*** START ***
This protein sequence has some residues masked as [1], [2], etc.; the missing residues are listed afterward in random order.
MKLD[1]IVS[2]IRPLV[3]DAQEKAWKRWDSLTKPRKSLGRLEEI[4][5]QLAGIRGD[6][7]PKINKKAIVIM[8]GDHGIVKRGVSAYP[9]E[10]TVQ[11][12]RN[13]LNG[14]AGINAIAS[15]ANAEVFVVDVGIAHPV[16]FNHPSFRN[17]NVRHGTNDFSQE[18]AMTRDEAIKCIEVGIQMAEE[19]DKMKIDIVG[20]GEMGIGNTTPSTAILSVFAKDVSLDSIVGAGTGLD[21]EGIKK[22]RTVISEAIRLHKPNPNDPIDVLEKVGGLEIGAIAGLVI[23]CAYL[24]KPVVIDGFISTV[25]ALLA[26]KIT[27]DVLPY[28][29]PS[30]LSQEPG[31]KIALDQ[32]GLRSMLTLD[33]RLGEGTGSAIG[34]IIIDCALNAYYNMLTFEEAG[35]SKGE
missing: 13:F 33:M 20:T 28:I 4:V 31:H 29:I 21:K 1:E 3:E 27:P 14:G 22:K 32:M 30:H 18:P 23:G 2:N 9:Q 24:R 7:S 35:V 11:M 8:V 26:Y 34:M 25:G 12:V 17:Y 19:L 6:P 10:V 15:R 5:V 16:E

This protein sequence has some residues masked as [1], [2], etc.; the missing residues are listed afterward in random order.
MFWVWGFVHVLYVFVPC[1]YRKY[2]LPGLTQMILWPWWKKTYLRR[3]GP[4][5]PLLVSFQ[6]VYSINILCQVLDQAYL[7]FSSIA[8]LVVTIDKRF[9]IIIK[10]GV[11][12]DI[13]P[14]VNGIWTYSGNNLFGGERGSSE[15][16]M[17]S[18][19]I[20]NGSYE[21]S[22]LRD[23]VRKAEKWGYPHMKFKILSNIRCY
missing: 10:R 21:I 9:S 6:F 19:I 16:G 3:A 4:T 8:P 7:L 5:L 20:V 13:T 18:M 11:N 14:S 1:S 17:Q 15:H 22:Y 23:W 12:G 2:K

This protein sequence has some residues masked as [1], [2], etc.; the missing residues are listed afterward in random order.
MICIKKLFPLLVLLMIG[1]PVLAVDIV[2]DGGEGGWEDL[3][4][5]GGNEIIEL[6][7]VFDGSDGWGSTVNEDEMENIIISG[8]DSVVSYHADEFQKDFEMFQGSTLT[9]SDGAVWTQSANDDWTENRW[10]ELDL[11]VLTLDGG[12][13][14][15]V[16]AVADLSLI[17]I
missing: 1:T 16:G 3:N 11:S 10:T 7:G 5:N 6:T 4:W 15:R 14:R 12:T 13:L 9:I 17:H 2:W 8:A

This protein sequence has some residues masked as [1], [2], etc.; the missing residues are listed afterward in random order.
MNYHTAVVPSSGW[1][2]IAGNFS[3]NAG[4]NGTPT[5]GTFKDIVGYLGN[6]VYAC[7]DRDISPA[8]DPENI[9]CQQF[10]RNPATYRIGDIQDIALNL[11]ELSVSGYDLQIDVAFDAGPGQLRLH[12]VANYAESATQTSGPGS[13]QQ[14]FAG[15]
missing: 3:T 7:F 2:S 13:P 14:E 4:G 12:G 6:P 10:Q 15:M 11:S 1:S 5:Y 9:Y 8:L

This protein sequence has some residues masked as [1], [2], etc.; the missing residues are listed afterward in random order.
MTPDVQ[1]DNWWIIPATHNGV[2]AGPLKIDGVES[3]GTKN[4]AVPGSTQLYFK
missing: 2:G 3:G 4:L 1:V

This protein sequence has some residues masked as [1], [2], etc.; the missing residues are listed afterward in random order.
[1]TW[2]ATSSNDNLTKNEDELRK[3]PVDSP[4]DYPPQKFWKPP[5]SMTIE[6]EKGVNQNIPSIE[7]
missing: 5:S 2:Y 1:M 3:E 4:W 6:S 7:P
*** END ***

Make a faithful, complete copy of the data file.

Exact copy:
This protein sequence has some residues masked as [1], [2], etc.; the missing residues are listed afterward in random order.
MKLD[1]IVS[2]IRPLV[3]DAQEKAWKRWDSLTKPRKSLGRLEEI[4][5]QLAGIRGD[6][7]PKINKKAIVIM[8]GDHGIVKRGVSAYP[9]E[10]TVQ[11][12]RN[13]LNG[14]AGINAIAS[15]ANAEVFVVDVGIAHPV[16]FNHPSFRN[17]NVRHGTNDFSQE[18]AMTRDEAIKCIEVGIQMAEE[19]DKMKIDIVG[20]GEMGIGNTTPSTAILSVFAKDVSLDSIVGAGTGLD[21]EGIKK[22]RTVISEAIRLHKPNPNDPIDVLEKVGGLEIGAIAGLVI[23]CAYL[24]KPVVIDGFISTV[25]ALLA[26]KIT[27]DVLPY[28][29]PS[30]LSQEPG[31]KIALDQ[32]GLRSMLTLD[33]RLGEGTGSAIG[34]IIIDCALNAYYNMLTFEEAG[35]SKGE
missing: 13:F 33:M 20:T 28:I 4:V 31:H 29:I 21:K 1:E 3:E 27:P 14:G 22:K 32:M 30:H 18:P 23:G 2:N 9:Q 24:R 7:S 35:V 11:M 8:V 26:Y 34:M 25:G 12:V 17:Y 19:L 6:P 10:V 15:R 5:V 16:E

This protein sequence has some residues masked as [1], [2], etc.; the missing residues are listed afterward in random order.
MFWVWGFVHVLYVFVPC[1]YRKY[2]LPGLTQMILWPWWKKTYLRR[3]GP[4][5]PLLVSFQ[6]VYSINILCQVLDQAYL[7]FSSIA[8]LVVTIDKRF[9]IIIK[10]GV[11][12]DI[13]P[14]VNGIWTYSGNNLFGGERGSSE[15][16]M[17]S[18][19]I[20]NGSYE[21]S[22]LRD[23]VRKAEKWGYPHMKFKILSNIRCY
missing: 10:R 21:I 9:S 6:F 19:I 16:G 3:A 4:T 8:P 7:L 5:L 20:V 13:T 18:M 11:N 14:S 1:S 17:Q 15:H 22:Y 23:W 12:G 2:K

This protein sequence has some residues masked as [1], [2], etc.; the missing residues are listed afterward in random order.
MICIKKLFPLLVLLMIG[1]PVLAVDIV[2]DGGEGGWEDL[3][4][5]GGNEIIEL[6][7]VFDGSDGWGSTVNEDEMENIIISG[8]DSVVSYHADEFQKDFEMFQGSTLT[9]SDGAVWTQSANDDWTENRW[10]ELDL[11]VLTLDGG[12][13][14][15]V[16]AVADLSLI[17]I
missing: 1:T 16:G 3:N 11:S 10:T 7:G 5:N 6:T 4:W 15:R 14:R 12:T 13:L 9:I 17:H 2:W 8:A

This protein sequence has some residues masked as [1], [2], etc.; the missing residues are listed afterward in random order.
MNYHTAVVPSSGW[1][2]IAGNFS[3]NAG[4]NGTPT[5]GTFKDIVGYLGN[6]VYAC[7]DRDISPA[8]DPENI[9]CQQF[10]RNPATYRIGDIQDIALNL[11]ELSVSGYDLQIDVAFDAGPGQLRLH[12]VANYAESATQTSGPGS[13]QQ[14]FAG[15]
missing: 3:T 7:F 2:S 13:P 14:E 4:G 12:G 6:P 10:Q 15:M 11:S 1:S 5:Y 9:Y 8:L

This protein sequence has some residues masked as [1], [2], etc.; the missing residues are listed afterward in random order.
MTPDVQ[1]DNWWIIPATHNGV[2]AGPLKIDGVES[3]GTKN[4]AVPGSTQLYFK
missing: 2:G 3:G 4:L 1:V

This protein sequence has some residues masked as [1], [2], etc.; the missing residues are listed afterward in random order.
[1]TW[2]ATSSNDNLTKNEDELRK[3]PVDSP[4]DYPPQKFWKPP[5]SMTIE[6]EKGVNQNIPSIE[7]
missing: 5:S 2:Y 1:M 3:E 4:W 6:S 7:P